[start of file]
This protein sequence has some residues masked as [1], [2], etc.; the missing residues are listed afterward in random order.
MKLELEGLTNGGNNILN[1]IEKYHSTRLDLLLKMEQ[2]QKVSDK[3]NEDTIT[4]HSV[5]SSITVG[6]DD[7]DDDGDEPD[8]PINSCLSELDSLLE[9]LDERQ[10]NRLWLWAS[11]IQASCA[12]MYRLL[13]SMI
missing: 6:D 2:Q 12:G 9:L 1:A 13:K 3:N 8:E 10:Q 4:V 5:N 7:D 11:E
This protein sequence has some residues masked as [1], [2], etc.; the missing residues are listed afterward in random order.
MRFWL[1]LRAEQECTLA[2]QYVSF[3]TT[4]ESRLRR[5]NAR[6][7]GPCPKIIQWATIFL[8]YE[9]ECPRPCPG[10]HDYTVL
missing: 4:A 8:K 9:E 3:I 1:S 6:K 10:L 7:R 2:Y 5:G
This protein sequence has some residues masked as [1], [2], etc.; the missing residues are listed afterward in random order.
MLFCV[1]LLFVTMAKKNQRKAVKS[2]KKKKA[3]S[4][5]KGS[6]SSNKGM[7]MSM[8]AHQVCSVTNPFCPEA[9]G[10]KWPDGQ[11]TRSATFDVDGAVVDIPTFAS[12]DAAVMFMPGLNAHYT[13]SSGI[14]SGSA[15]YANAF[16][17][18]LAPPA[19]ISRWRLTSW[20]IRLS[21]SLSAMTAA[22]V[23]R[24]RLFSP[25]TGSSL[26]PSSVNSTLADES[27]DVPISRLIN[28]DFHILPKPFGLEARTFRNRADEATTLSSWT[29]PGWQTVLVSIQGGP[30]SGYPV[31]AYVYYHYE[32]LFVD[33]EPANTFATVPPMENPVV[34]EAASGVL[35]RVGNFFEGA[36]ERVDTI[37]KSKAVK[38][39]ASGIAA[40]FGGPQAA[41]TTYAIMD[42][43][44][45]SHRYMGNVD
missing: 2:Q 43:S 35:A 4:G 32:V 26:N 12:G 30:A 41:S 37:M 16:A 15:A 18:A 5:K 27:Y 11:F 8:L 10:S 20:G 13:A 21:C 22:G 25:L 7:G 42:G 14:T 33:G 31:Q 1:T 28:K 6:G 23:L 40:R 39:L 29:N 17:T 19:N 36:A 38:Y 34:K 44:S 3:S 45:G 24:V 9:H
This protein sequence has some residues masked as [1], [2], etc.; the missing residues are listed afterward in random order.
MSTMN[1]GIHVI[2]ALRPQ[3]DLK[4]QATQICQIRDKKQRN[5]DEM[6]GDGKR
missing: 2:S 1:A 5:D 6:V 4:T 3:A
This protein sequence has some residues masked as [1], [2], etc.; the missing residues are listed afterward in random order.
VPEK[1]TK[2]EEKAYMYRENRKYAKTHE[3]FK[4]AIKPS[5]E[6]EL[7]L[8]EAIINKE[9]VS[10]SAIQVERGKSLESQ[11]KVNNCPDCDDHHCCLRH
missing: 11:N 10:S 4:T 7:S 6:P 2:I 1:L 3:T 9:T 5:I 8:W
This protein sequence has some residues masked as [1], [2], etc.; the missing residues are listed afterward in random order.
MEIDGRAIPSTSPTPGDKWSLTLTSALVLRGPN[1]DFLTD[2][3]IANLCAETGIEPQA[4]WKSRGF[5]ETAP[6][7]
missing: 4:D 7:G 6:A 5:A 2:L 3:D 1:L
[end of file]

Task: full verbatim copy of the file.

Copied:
This protein sequence has some residues masked as [1], [2], etc.; the missing residues are listed afterward in random order.
MKLELEGLTNGGNNILN[1]IEKYHSTRLDLLLKMEQ[2]QKVSDK[3]NEDTIT[4]HSV[5]SSITVG[6]DD[7]DDDGDEPD[8]PINSCLSELDSLLE[9]LDERQ[10]NRLWLWAS[11]IQASCA[12]MYRLL[13]SMI
missing: 6:D 2:Q 12:G 9:L 1:A 13:K 3:N 8:E 10:Q 4:V 5:N 7:D 11:E
This protein sequence has some residues masked as [1], [2], etc.; the missing residues are listed afterward in random order.
MRFWL[1]LRAEQECTLA[2]QYVSF[3]TT[4]ESRLRR[5]NAR[6][7]GPCPKIIQWATIFL[8]YE[9]ECPRPCPG[10]HDYTVL
missing: 4:A 8:K 9:E 3:I 1:S 6:K 10:L 7:R 2:Y 5:G
This protein sequence has some residues masked as [1], [2], etc.; the missing residues are listed afterward in random order.
MLFCV[1]LLFVTMAKKNQRKAVKS[2]KKKKA[3]S[4][5]KGS[6]SSNKGM[7]MSM[8]AHQVCSVTNPFCPEA[9]G[10]KWPDGQ[11]TRSATFDVDGAVVDIPTFAS[12]DAAVMFMPGLNAHYT[13]SSGI[14]SGSA[15]YANAF[16][17][18]LAPPA[19]ISRWRLTSW[20]IRLS[21]SLSAMTAA[22]V[23]R[24]RLFSP[25]TGSSL[26]PSSVNSTLADES[27]DVPISRLIN[28]DFHILPKPFGLEARTFRNRADEATTLSSWT[29]PGWQTVLVSIQGGP[30]SGYPV[31]AYVYYHYE[32]LFVD[33]EPANTFATVPPMENPVV[34]EAASGVL[35]RVGNFFEGA[36]ERVDTI[37]KSKAVK[38][39]ASGIAA[40]FGGPQAA[41]TTYAIMD[42][43][44][45]SHRYMGNVD
missing: 2:Q 43:S 35:A 4:G 32:V 26:N 12:G 30:A 41:S 37:M 16:A 15:A 18:A 5:K 27:Y 11:F 8:L 10:S 20:G 13:A 21:C 22:G 25:L 7:G 42:G 14:T 33:G 31:Q 1:T 28:K 6:G 23:L 40:R 39:L 29:N 17:T 19:N 36:A 38:Y 34:K 44:S 3:S 45:G 24:V 9:H
This protein sequence has some residues masked as [1], [2], etc.; the missing residues are listed afterward in random order.
MSTMN[1]GIHVI[2]ALRPQ[3]DLK[4]QATQICQIRDKKQRN[5]DEM[6]GDGKR
missing: 2:S 1:A 5:D 6:V 4:T 3:A
This protein sequence has some residues masked as [1], [2], etc.; the missing residues are listed afterward in random order.
VPEK[1]TK[2]EEKAYMYRENRKYAKTHE[3]FK[4]AIKPS[5]E[6]EL[7]L[8]EAIINKE[9]VS[10]SAIQVERGKSLESQ[11]KVNNCPDCDDHHCCLRH
missing: 11:N 10:S 4:T 7:S 6:P 2:I 1:L 3:T 9:T 5:I 8:W
This protein sequence has some residues masked as [1], [2], etc.; the missing residues are listed afterward in random order.
MEIDGRAIPSTSPTPGDKWSLTLTSALVLRGPN[1]DFLTD[2][3]IANLCAETGIEPQA[4]WKSRGF[5]ETAP[6][7]
missing: 4:D 7:G 6:A 5:A 2:L 3:D 1:L